A heat transfer area of the outside surface of the tube; and

AT= log mean temperature difference for condensing steam cooling water system. The results are shown in Table I below. The heat transfer coefficients are expressed in the followung units: BTU/- hour square foot F.

TABLE I Plain Corrugated Percent Tube Tube Enhancement Overall heat transfer coefficient 670 I380 106 Waterside coefficient 1910 5500 288 -Steamside coefficient I080 1960 81.5

EXAMPLE II This example represents a comparison between the corrugated tubing of Example I, tubing A, and corrugated tubing of a different alloy, tubing B. Corrugated tubing B was prepared in the same manner as corrugated tubing A except that its composition was as follows: nickel, 10 percent; iron, 1.5 percent, copper, essentially balance. The results are shown in Table ll, below.

TABLE II Corrugated Percent Corrugated Percent Tubing A Enhance Tubing B Enhancement ment Over Over Plain Plain Tubing A Tubing B Overall heat 1 transfer coefficient I380 106 1070 59.7

Waterside coefficient 5500 288 5210 273 Steamside coefficient 1960 81.5 1410 30.6

It is apparent that the Alloy A corrugated tubing is considerably superior to the Alloy B corrugated tubing, both of which are better than the respective plain tubing. This is due in part to the superior thermal conductivity of the Alloy A (151 BTU/hour square foot F/foot) as compared to Alloy B (26 BTU/hour square foot F/foot). However, as an examination of the data in Table 11 shows, there is a significantly greater enhancement of the steamside coefficient for Alloy A. This is completely unexpected since the geometry of the tubes is constant. The differences in thermal conductivity would normally be expected to exert a small difference in heat transfer coefficient, but certainly not of the order of magnitude experienced above.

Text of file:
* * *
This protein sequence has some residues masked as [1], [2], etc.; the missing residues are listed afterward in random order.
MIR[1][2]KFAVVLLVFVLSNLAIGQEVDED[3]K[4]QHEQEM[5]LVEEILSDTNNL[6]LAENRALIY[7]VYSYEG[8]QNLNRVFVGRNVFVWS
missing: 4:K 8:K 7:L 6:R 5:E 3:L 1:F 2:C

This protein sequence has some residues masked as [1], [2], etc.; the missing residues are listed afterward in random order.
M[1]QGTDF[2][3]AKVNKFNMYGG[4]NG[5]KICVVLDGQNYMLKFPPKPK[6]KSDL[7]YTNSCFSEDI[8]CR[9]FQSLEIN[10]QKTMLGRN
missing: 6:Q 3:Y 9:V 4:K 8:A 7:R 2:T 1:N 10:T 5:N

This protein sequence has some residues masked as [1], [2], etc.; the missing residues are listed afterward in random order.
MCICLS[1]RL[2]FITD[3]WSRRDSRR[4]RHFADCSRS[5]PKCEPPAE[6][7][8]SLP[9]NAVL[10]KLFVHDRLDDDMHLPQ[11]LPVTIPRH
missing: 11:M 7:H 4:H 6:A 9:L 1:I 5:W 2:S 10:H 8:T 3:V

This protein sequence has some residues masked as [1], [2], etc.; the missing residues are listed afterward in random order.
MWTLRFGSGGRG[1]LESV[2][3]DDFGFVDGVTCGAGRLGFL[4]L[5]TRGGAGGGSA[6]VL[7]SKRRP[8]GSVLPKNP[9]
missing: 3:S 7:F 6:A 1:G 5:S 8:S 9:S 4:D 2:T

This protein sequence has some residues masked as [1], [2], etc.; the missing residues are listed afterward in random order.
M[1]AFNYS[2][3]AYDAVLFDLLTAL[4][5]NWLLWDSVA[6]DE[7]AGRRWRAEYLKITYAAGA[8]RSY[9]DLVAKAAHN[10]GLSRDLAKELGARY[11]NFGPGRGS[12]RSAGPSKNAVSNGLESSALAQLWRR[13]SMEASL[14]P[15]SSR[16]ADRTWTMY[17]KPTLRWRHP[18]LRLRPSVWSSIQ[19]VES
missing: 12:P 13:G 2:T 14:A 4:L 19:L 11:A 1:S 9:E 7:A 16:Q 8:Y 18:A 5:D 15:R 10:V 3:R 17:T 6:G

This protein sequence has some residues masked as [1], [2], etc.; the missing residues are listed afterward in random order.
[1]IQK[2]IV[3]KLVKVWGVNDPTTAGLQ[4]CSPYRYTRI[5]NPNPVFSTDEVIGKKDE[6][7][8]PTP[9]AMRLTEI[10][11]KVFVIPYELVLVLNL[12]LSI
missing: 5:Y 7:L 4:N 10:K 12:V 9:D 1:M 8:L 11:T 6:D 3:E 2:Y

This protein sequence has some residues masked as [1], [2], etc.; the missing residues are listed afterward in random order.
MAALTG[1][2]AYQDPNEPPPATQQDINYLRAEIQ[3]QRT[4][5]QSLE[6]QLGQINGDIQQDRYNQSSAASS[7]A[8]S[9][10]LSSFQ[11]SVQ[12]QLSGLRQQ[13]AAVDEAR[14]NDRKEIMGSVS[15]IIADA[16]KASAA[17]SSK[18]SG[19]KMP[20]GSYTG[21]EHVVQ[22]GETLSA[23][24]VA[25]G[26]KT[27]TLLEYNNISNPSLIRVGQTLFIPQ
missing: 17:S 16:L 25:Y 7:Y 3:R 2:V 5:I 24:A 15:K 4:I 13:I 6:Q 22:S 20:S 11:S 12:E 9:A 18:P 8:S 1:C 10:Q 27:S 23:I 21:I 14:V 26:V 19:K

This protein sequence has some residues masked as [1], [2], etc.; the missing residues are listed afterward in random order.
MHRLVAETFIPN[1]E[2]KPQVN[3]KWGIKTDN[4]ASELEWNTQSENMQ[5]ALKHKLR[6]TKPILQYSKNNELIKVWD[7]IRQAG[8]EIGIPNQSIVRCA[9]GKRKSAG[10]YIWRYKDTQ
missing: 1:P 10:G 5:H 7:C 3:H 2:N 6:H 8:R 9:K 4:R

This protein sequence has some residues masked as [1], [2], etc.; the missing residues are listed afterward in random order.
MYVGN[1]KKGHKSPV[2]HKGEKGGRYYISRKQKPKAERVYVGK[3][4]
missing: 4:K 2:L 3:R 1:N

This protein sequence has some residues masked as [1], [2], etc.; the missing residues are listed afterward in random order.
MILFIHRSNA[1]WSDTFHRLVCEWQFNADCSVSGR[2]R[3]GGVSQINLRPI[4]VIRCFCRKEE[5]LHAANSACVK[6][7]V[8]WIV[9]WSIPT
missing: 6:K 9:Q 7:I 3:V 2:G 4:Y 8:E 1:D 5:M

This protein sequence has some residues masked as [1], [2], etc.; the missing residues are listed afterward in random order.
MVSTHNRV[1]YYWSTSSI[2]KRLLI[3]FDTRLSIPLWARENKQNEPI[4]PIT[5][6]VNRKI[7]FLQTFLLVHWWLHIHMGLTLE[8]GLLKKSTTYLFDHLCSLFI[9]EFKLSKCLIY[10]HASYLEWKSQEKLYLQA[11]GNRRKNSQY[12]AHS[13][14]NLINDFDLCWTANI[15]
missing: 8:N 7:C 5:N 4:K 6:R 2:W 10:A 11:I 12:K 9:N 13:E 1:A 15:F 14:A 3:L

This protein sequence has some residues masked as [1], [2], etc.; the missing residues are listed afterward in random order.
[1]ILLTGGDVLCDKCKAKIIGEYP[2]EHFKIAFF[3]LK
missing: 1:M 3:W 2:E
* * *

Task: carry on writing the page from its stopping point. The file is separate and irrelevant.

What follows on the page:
EXAMPLE III In this example a copper base alloy was utilized having the following composition: iron, 2.3 percent; phosphorus, 0.025 percent; zinc, 0.15 percent; copper, essentially balance. Seam welded tubing was prepared from the foregoing alloy with tubing C having the inside surface only knurled, and tubings D and E having the outside surface only knurled. Tubing F represents plain, unknurled tubing. The knurling was accomplished by passing the strip through patterned rolls prior to scam welding. The tubing had a one inch OD. and a wall thickness of 0.625 inch.

All tubes were tested in a manner after Example 1, except that values were determined for a water velocity of 2 feet per second and four feet per second as well as six feet per second. The results are shown in Table III below. The results clearly show a surprising improvement with inside as well as outside knurled tubing.

TABLE 1]] Tube C Tube D Tube E Tube F Overall heat transfer coefficient at 2 fps 633 581 547 450 :11. 4 fps 803 800 766 600 a! 6 fps 892 931 900 680 Waterside coefficient at 2 fps 127| 904 813 660 at4fps 2213 1575 1416 1035 at 6 fps 3061 2178 i958 1300 Steamside coefficient 1326 1739 1786 1484 This invention may be embodied in other forms or carried out in other ways without departing from the spirit or essential characteristics thereof. The present embodiment is therefore to be considered as in all respects illustrative and not restrictive, the cope of the invention being indicated by the appended claims, and all changes which come within the meaning and range of equivalency are intended to be embraced therein.